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Death on the Lake

By FREDERICK STONEHOUSE
The ships that rest at the bottom of the Great Superior is well known as the roughest of the Great Lakes. The night the 729-foot freighter Edmund Fitzgerald perished with all 29 hands, monstrous waves topping 35-feet swept Superior. Lake Huron offers her own brand of hell evidenced by the eight steel freighters lost with all hands in the infamous storm of November 1913. The Lower Lakes, Erie and Ontario also claimed their share of shipwrecks, especially schooners in the early days of settlement.    
   Historians give ballpark figures of 7,500 shipwrecks in all of the Great Lakes with a guesstimate of 30,000 victims. Old Lake Michigan leads the pack with an estimated 2,500 shipwrecks and perhaps as many as 8,000 dead. More than 70 percent of the losses occurred in the fall, when lake gales blow hard and fast.    
   The sheer amount of shipping on Lake Michigan is the reason her bottom is littered with broken hulls. In the 1870s, Chicago was the busiest port in the country with a parade of ships coming and going astounding the world. Milwaukee was no slouch either, and smaller ports like St. Joseph, Benton Harbor, Michigan, Michigan City, Indiana and Sturgeon Bay, Wisconsin, among others, added their shares to the total. In short, when a storm barreled into Lake Michigan, there were lots of targets for shipwreck. The October 1880 storm that sank the 197-foot wooden steamer Alpena with all aboard, estimated at around 100 folks, destroyed another 90 ships or so on the lake. Given Lake Michigan’s north-south orientation, winds from either direction can build terrific seas over a fetch of more than 300 miles.   
   Mariners were often caught in storms that simply overwhelmed them, their ships unable to withstand the battering seas. In mid-summer, Michigan may rest calm and easy, but come the gales of November, old-time sailors knew and know it’s time to be tucked into a safe harbor until next spring.   
   The earliest shipwreck on the lake was the Griffin, a 70-foot or so sailboat built in Niagara on Lake Ontario for the famous French explorer LaSalle. She disappeared in a gale in 1679 somewhere in the northern lake with all hands. Legend claims her captain laughed off the warning of local Indians that a storm was brewing. “What could ignorant savages know?” Some sailors claim her ghost still sails the lake, just visible through stormy seas as she tries to finish her interrupted trip.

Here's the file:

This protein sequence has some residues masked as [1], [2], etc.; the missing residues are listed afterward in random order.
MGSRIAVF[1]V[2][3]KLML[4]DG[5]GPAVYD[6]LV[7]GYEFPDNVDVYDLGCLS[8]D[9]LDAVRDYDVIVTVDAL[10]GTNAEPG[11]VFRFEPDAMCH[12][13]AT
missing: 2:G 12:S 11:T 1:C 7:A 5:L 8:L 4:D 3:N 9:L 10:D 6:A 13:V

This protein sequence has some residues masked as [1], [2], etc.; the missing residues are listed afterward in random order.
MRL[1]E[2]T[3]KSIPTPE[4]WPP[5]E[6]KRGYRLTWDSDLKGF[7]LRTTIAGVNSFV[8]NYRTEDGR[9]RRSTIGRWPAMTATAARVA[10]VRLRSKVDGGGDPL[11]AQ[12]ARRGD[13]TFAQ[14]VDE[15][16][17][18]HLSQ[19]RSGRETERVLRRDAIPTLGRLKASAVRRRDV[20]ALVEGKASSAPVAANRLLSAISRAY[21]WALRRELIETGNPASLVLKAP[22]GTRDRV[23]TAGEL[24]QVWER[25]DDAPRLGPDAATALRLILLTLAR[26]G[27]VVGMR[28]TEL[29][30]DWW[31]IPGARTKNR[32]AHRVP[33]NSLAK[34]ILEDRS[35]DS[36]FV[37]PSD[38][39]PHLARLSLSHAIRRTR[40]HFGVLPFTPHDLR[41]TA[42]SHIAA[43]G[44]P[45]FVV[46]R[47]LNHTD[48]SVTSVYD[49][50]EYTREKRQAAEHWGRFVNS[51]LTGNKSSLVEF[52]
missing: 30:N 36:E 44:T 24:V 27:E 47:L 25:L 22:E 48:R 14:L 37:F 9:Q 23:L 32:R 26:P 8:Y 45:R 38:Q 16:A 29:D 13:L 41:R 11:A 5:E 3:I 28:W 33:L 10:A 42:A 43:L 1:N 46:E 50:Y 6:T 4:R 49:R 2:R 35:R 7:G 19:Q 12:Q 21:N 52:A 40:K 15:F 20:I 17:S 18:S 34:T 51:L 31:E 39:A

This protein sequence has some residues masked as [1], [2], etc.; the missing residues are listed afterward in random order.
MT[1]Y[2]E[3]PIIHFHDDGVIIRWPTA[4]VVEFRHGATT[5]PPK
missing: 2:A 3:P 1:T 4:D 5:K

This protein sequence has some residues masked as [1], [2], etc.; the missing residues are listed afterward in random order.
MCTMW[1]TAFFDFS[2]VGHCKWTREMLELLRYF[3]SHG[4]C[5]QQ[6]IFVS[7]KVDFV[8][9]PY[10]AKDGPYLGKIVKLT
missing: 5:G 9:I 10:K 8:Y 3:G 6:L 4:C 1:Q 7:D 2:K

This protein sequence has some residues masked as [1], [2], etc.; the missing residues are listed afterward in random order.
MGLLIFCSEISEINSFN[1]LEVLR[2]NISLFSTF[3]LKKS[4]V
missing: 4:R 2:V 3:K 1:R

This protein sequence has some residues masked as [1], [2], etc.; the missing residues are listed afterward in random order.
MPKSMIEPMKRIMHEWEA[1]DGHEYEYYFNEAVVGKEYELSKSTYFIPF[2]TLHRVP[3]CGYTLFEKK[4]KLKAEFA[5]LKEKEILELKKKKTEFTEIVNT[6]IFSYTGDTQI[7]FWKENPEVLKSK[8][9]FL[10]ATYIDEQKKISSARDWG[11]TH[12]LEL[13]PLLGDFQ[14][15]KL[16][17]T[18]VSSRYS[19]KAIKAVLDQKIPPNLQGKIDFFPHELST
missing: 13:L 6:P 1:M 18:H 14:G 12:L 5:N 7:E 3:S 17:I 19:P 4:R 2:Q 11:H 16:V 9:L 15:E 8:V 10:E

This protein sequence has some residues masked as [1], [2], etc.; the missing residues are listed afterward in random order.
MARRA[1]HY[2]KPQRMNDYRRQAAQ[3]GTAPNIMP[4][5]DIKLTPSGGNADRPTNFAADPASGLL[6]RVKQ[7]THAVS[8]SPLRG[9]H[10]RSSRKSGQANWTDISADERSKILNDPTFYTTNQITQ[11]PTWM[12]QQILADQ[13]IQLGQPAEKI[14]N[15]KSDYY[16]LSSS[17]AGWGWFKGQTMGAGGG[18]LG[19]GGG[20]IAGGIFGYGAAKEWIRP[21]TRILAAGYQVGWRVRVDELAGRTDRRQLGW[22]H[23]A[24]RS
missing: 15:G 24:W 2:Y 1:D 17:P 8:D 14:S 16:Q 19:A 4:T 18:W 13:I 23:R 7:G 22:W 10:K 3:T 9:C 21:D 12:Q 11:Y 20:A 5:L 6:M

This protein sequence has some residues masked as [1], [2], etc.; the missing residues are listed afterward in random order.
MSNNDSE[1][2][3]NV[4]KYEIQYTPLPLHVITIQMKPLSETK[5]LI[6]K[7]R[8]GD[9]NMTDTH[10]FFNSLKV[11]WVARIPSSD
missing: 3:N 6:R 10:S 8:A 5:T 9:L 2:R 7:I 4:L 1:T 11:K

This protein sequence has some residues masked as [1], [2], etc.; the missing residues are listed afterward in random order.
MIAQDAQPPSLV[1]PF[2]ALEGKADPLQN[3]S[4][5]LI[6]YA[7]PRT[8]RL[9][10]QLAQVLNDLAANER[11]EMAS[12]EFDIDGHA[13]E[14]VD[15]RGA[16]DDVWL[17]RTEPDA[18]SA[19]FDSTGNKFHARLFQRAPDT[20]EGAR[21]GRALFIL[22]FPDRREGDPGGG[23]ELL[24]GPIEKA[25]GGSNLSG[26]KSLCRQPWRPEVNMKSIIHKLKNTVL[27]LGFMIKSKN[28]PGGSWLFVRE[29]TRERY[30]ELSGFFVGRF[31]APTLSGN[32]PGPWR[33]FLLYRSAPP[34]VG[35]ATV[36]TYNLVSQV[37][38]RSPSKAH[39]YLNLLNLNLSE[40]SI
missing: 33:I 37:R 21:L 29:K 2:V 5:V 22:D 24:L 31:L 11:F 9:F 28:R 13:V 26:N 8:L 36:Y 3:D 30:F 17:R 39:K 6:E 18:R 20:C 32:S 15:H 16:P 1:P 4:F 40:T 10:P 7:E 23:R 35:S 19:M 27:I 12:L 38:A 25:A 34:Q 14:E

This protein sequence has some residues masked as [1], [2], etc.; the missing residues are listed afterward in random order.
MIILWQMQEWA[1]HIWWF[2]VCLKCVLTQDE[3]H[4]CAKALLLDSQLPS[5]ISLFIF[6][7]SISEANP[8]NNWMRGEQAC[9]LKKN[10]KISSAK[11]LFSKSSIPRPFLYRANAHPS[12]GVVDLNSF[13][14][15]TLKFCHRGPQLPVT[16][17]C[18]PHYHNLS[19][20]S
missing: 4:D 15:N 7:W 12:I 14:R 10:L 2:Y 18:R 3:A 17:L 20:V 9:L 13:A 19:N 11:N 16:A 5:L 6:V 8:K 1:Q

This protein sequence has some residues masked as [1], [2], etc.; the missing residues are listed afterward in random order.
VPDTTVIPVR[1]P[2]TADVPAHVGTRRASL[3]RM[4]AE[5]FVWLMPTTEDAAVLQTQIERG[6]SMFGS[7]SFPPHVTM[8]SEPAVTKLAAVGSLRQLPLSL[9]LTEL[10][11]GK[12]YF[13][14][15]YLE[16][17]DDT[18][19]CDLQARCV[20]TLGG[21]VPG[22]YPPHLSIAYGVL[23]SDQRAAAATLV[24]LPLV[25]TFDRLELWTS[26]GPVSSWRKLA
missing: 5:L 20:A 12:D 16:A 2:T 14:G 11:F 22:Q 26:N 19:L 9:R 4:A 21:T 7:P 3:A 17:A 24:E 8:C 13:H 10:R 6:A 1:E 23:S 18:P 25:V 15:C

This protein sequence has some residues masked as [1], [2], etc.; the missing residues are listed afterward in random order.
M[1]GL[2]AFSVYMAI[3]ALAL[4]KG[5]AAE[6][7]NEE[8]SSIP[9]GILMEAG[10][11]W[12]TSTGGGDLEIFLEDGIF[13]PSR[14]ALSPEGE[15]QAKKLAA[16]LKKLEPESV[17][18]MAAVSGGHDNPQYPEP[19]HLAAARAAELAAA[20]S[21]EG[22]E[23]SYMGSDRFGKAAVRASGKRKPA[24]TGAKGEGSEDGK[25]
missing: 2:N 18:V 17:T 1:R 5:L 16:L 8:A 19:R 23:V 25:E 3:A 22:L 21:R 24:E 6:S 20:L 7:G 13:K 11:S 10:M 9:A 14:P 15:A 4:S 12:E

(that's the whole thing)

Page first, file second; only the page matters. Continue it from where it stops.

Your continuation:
The tragic sinking of the luxurious passenger steamer Lady Elgin on September 7, 1860, after colliding with the schooner Augusta in darkness and heavy weather off Winnetka, had horrible consequences for many Milwaukee families. An estimated 297 of the 400 people aboard perished in the cold and unforgiving lake, most from the Irish First Ward. Period newspapers claimed roughly 1,000 children were orphaned in the disaster.    
   The worst catastrophe not only on this lake but also in the entire Great Lakes was the sinking of the passenger steamer Eastland on July 24, 1915. The 265-foot vessel capsized while pulling away from her Chicago River dock for an excursion. When she rolled over, hundreds of people—men, women and children—were trapped below decks or thrown into the water. After the gristly counting was finally finished, an estimated 845 people were killed. Later investigation found the design was the culprit, too high a center of gravity, poor ballasting and too much heavy gear on the top deck. Long forgotten is the fact that more passengers (845) lost their lives on the Eastland than the Titanic (694). Including the crew, a total of 1,532 folks died on the Titanic.   
   The largest ship ever lost on the lake is the 623-foot steel freighter Carl D. Bradley. The big self-unloader was bound to her homeport of Rogers City, Michigan, on Lake Huron for winter lay-up when a furious November 1958 gale crashed into her. Mountainous 25-foot seas and screaming 75-mph winds hammered the steamer for hours as she struggled northward to the Straits of Mackinac. Just west of Beaver Island, in the northern lake, she suddenly broke in two, the bow and stern hanging nearly vertical before sliding into the dark depths. Although many of the 33-man crew made it off the sinking ship, only two survived the wild lake to be rescued from an open life raft the following day by the Coast Guard. The calamity echoed hard through small Rogers City, with reportedly 53 children losing their fathers and 23 women their husbands.   
   Today many of Lake Michigan’s shipwrecks are popular targets for recreational divers allowing the rare opportunity to reach out and touch history, to gain a sense of the past lost to folks cursed to stay ashore. All the shipwrecks are to a greater or lesser degree “time capsules,” moments frozen in history, silent tributes to awesome power of old Lake Michigan.



Published: August 09, 2009
Issue: Fall 2009 Water Issue